So, let’s let the high-paid attorneys and the governments and the media carry on with whatever else they need to about the Panama Papers. The rest of us – with real jobs and school commitments and mouths to feed and books to write – have moved on.

Sunrise over the Pacific in Panama, April 15, 2016

Sunrise over the Pacific in Panama, April 15, 2016

Panama street scene, April 15, 2016

Panama street scene, April 15, 2016

My Name is Elizabeth…er, JuliAnne Murphy

JuliAnne MurphyMy name was Elizabeth Vance, but you can now call me JuliAnne Murphy.


If you’ve followed the Panama Gringo Guide blog for some time, you may have noticed that something big has changed.

That’s right! My name!

Who is JuliAnne Murphy?

JuliAnne MurphyWell, to be honest, nothing has changed. I have not changed. I’m the one that authored both Amazon bestseller The Gringo Guide to Panama: What to Know Before You Go on Amazon, and The Gringo Guide to Panama: More to Know Before You Go. I’m the one that lived for eight years in Panama (until early January this year). I’m the one who has been blogging on this very site at www.PanamaGringoGuide.com  since late 2012 and interacting with you on Google+ and Twitter along the way.

Yes, those are both my books – written, edited, published in 2012 and 2014 respectively under my pen name Elizabeth Vance, and updated and republished this month in March 2016 under my birth name JuliAnne Murphy.

Why the Pen Name?

Elizabeth Vance reveals her birth nameGreat question! I’m so glad you asked. Why did I decide to publish both my books under the name Elizabeth Vance originally? It wasn’t the simplest of choices, that’s to be sure. Most often, publishing starts out stronger when you announce a new book to the people who already know and love you. 🙂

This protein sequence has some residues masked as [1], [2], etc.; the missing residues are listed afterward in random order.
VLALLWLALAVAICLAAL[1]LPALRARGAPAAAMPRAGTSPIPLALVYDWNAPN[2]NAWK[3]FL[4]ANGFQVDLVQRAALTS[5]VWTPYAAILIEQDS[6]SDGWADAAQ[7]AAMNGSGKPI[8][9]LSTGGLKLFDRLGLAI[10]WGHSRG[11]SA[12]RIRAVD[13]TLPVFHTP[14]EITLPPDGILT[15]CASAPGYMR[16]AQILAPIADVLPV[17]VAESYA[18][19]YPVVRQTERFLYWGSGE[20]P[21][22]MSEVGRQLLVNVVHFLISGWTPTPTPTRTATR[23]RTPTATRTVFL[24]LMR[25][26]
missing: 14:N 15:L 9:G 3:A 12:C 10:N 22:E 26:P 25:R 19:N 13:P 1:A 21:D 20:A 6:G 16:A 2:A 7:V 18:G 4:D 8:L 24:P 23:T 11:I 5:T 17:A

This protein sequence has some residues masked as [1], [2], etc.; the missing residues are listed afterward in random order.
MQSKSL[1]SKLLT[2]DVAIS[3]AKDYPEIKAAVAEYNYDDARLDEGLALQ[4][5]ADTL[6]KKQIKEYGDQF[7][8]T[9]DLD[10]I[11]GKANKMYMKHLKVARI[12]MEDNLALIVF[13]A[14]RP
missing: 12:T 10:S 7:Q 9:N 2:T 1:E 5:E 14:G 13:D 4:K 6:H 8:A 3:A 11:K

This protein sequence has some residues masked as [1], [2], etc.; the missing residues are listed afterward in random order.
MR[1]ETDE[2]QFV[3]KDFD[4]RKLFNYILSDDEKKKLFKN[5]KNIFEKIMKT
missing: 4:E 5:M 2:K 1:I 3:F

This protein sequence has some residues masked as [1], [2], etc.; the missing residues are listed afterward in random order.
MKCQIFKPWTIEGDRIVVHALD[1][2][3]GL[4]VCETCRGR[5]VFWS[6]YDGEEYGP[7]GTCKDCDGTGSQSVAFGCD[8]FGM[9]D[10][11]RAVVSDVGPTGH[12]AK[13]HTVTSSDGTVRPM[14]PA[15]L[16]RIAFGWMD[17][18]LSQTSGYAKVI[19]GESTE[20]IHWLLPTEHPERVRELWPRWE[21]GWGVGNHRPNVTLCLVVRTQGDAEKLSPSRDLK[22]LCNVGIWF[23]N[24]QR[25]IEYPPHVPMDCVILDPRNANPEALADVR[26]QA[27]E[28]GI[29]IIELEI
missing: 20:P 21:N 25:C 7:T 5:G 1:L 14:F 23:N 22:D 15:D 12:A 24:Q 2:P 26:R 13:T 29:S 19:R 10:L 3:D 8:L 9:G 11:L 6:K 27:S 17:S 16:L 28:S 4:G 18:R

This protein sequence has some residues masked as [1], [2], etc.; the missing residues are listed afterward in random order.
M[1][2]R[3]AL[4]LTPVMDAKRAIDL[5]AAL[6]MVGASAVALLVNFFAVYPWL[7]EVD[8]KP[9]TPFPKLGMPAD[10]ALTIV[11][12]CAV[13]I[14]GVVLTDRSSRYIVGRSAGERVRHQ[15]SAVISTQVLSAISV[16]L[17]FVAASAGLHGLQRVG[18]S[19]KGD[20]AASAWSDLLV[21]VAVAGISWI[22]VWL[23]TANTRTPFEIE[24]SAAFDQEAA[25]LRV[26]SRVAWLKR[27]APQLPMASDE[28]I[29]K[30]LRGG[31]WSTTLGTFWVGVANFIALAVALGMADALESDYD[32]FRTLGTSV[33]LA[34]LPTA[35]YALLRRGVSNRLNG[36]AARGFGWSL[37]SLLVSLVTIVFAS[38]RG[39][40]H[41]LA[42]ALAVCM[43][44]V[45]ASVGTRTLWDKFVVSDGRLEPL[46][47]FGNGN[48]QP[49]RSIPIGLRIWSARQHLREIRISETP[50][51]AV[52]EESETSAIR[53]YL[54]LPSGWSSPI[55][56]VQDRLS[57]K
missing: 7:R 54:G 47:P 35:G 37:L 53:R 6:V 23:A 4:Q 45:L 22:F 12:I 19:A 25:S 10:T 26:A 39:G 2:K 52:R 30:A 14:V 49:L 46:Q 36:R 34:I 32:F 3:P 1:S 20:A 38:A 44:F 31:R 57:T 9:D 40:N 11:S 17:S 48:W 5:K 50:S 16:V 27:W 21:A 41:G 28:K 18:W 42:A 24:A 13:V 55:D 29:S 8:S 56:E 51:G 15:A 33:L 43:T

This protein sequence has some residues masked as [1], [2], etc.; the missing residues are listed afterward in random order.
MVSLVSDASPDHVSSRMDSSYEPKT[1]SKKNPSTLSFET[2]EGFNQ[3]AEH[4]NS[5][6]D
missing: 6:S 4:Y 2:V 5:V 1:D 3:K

But, as often has been the case in my life, I chose the road less traveled. I chose a pen name in order to maintain my privacy because I was still living in Panama. And, Panama is a tiny, tiny fish pond, in both the social and business realms. I had nothing to hide – no, nothing like that, but I did not wish for my executive life and my writing life to intersect.

Publishing under a pen name allowed me to have my voice, and to be free from the confines of what anyone else thought or for any of those  famed “should”s that so many of us feel the burden of, in our everyday lives, to hold me back.

It was the right decision for me at the time and a path that blossomed into tremendous success.

So, why retire Elizabeth Vance now?

Again, great question, thank you! I recently left Panama and moved full-time to Costa Rica. With that life change – and the new book I am in the midst of writing – I decided I was ready to start writing and publishing under my birth name, JuliAnne Murphy.

So, thus the change on the cover of my books you see on Amazon, my new page on Facebook, this blog, and the launching of my new Official Author website, JuliAnne Murphy dot com.

Am I still an expat?

Panama Gringo GuideHappily, yes. I lived in Panama for eight years, and recently relocated full-time to Costa Rica’s Pacific coast. You can see more of my  new journey unfold on my new blog, Living La Pura Vida in the weeks and months to come.

So, now, the cat’s out of the bag! I am Elizabeth Vance, but from now on you can call me by my birth name, JuliAnne Murphy.

My best to you on your onward journey – whether it’s Panama, Costa Rica or wherever you may land.